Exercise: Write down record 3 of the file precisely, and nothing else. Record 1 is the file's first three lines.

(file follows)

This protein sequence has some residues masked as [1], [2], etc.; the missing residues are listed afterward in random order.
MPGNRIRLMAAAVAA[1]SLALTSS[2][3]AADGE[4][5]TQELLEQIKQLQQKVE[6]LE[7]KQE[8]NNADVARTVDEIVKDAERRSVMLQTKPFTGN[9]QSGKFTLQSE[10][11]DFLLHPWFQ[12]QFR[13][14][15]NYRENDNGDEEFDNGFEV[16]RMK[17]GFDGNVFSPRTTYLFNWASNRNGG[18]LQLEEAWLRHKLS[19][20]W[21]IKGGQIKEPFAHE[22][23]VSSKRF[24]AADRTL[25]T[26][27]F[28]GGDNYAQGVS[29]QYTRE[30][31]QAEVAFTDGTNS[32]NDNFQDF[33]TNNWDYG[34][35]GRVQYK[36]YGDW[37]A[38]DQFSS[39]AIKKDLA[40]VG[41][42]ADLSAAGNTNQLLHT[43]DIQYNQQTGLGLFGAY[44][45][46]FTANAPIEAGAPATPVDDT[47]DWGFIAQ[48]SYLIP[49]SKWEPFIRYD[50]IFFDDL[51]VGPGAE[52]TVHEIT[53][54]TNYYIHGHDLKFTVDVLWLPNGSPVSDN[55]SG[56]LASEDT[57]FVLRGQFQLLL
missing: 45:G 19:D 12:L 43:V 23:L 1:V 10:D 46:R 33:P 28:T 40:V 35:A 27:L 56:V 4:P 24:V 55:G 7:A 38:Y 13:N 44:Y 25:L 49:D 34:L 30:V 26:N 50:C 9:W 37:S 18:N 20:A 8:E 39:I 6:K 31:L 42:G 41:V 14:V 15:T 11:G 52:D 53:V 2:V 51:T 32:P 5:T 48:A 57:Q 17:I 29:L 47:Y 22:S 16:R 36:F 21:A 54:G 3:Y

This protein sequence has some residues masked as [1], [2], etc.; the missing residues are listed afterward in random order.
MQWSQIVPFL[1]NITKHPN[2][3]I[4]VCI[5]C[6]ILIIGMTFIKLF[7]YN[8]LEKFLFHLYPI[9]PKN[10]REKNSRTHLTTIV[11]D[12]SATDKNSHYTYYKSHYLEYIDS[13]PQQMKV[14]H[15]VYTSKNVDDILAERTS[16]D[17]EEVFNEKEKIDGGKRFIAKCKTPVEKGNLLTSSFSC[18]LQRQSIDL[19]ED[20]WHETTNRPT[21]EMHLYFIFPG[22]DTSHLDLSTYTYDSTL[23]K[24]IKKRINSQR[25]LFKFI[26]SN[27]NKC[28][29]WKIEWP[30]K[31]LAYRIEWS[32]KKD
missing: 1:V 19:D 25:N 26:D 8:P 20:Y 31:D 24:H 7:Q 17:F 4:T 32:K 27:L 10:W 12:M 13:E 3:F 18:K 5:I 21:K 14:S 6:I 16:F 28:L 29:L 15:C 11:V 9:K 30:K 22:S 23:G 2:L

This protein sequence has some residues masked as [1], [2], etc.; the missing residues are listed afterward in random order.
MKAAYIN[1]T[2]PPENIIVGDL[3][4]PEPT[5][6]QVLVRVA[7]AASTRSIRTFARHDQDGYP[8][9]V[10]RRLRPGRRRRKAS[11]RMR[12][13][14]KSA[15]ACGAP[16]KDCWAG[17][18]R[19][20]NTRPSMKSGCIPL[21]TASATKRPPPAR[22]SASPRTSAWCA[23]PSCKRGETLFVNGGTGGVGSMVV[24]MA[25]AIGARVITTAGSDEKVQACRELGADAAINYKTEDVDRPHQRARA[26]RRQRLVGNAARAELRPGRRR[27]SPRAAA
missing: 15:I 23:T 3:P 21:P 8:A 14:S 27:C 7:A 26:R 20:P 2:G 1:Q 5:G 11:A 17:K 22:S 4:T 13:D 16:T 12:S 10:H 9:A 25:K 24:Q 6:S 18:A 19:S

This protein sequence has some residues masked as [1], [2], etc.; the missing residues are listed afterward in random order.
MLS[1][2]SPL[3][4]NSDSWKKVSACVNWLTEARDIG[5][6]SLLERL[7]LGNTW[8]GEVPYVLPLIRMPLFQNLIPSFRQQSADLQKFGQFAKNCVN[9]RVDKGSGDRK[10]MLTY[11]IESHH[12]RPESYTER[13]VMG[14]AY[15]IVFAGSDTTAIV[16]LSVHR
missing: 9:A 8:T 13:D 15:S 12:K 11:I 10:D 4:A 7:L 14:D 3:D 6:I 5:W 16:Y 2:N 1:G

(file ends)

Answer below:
This protein sequence has some residues masked as [1], [2], etc.; the missing residues are listed afterward in random order.
MKAAYIN[1]T[2]PPENIIVGDL[3][4]PEPT[5][6]QVLVRVA[7]AASTRSIRTFARHDQDGYP[8][9]V[10]RRLRPGRRRRKAS[11]RMR[12][13][14]KSA[15]ACGAP[16]KDCWAG[17][18]R[19][20]NTRPSMKSGCIPL[21]TASATKRPPPAR[22]SASPRTSAWCA[23]PSCKRGETLFVNGGTGGVGSMVV[24]MA[25]AIGARVITTAGSDEKVQACRELGADAAINYKTEDVDRPHQRARA[26]RRQRLVGNAARAELRPGRRR[27]SPRAAA
missing: 15:I 23:T 3:P 21:P 8:A 14:S 27:C 7:A 26:R 20:P 2:G 1:Q 5:G 11:A 17:K 22:S 4:T 13:D 16:T 12:S 10:H 9:A 25:K 24:Q 6:S 18:A 19:S